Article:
Saturday, June 16, 2012

Morn is Star Trek

In the world of hypotheticals, all the time people come and ask me: Captain Peabody, why are you a Star Trek fan?

This is an important question, and I always take it with the utmost seriousness.  Whenever I am asked this question, I immediately turn around slowly, stroke my hypothetical mustache, raise my hypothetical glass high, remove my hat from my head with my hypothetical third arm and place it over my heart, and give the solemn answer: Because Morn is Star Trek.

"But wait!  But wait!" The hypothetical reader* cries out.  "What IS Morn?!  And why is he Star Trek?"

To this, I always reply by saying this picture: 
As you can see, the first and most important reason why Morn is Star Trek is because Morn is by far the handsomest and best-looking character to ever grace the Star Trek universe, period.  On Star Trek, Morn was always depicted as quite the ladies' man, and it's not hard to see why.  That nose!  Those whispy hairs!  Kirk?  Riker?  Step aside, gentlemen!

The second reason Morn is Star Trek is because of his second stomach.  Morn has a second stomach, and using Origen's principles of Biblical interpretation, we can say that this is obviously an allegory for the dual nature of Star Trek as both television and film, and also for the dual existence of Star Trek in both the minds and experiences of those who create it, and also in the hearts of the fans: it is this latter stomach, of course, that contains a massive supply of latinum currency, thus signifying the fact that it is the fans who provide the funds necessary to keep Star Trek alive, and also that feature films tend to be more profitable than television shows.  Likewise, the fact that this latinum has caused his hair to fall out signifies the way in which the influence of money and success has caused Star Trek as a whole to lose its original virility and freshness.  Morn's relationship with his hyper-capitalist bartender Quark, of course, and his consequent drinking habit, signify Star Trek's constant need for affirmation and (more importantly) material support from the studios, and Quark and Morn's generally-positive relationship signifies the studio's general esteem for the Star Trek long as Morn pays his bar tab on time.  Morn's many squabbling siblings, of course, signify the many other sci-fi franchises and TV shows that have been inspired by Star Trek, and his difficult mother signifies the demanding sci-fi fanbase, for whose affection Morn and his siblings are forced to compete.  Like Morn, Star Trek is frequently said to be saying an awful lot of meaningful things, and yet somehow never actually manages to say much of anything onscreen.  In addition, Morn's quarters, which contain nothing but a mud-bath and a black velvet painting of a Matador, of course signify the two things that single-handedly keep the franchise going: the murky depths of popular culture, and William Shatner's toupee.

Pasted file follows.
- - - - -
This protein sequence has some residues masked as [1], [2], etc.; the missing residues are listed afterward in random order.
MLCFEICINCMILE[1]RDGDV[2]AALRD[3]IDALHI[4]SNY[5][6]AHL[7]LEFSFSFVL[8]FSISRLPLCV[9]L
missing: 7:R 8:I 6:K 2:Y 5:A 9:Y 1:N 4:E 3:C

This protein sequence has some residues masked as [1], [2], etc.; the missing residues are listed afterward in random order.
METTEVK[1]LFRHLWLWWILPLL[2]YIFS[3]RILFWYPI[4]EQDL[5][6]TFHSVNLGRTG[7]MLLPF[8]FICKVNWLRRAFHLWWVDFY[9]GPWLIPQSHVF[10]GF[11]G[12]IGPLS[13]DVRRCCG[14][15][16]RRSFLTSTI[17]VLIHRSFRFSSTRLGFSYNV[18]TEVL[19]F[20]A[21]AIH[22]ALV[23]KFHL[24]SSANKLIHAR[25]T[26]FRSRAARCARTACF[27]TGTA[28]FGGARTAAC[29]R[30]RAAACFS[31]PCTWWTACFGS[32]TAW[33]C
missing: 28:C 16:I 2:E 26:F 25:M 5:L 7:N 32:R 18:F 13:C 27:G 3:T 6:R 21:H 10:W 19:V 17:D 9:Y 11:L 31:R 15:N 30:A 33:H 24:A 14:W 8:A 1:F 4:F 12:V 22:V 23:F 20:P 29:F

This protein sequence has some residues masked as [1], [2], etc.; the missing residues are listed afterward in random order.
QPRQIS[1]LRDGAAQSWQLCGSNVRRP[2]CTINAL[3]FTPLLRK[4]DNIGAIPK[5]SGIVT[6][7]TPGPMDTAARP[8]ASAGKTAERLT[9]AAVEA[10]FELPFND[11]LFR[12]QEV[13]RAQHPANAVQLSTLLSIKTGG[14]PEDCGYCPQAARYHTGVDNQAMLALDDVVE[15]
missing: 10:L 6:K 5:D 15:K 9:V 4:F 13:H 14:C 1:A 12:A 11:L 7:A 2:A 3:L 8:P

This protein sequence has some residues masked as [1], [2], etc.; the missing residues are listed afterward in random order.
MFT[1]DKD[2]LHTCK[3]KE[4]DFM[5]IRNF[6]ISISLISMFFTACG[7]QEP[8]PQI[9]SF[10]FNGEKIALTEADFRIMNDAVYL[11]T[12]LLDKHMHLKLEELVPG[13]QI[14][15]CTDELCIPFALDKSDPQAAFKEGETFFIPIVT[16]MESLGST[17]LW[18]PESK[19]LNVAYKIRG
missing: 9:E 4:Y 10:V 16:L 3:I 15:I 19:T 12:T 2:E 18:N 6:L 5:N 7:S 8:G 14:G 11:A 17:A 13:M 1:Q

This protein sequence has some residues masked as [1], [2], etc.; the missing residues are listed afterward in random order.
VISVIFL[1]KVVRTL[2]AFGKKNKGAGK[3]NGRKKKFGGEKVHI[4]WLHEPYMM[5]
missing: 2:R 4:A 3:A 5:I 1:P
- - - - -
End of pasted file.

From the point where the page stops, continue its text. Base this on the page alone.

I could go on, but I think I've proved my point.  No other character in Star Trek other than Morn so completely encompasses Star Trek as a franchise.  The great thing, too, for all you English majors out there, is that there are multiple possible readings of Morn as an allegory!  There's the out-of-universe one that I've given, but also an in-universe reading, a cosmological reading (where Morn's appearance, properly interpreted, gives a rough map of the Star Trek universe), a mystical reading, a socio-political reading, an anarcho-feminist reading, a fascist-Rastifarian reading, and of course the ever-popular Swedenborgian Reading of Morn, best exemplified by Professor Bosh's magnum opus The Illusiveness of Eschatology in Lurian Psycho-Physical Sociology: The Swedenborgian Reading of Morn.

Alright, I think that is enough foolery for the moment. The real reason that Morn is Star Trek is far more mundane, and far more interesting.  See, the thing is, Morn was not supposed to be a Star Trek character.  He started his existence, in fact, as one of dozens of masks created by the makeup crew to serve as background extras for the very first episode of Star Trek: Deep Space Nine.  Morn was never supposed to be a character at all; he was just one mask among many, designed to be shoved onto an extra and shoved into the far background of one shot, and then at some later point, probably half a season later, be again shoved onto a completely different extra and shoved into the back of another shot.  Instead, of course, Morn ultimately became the stud of a character you see today.  What happened?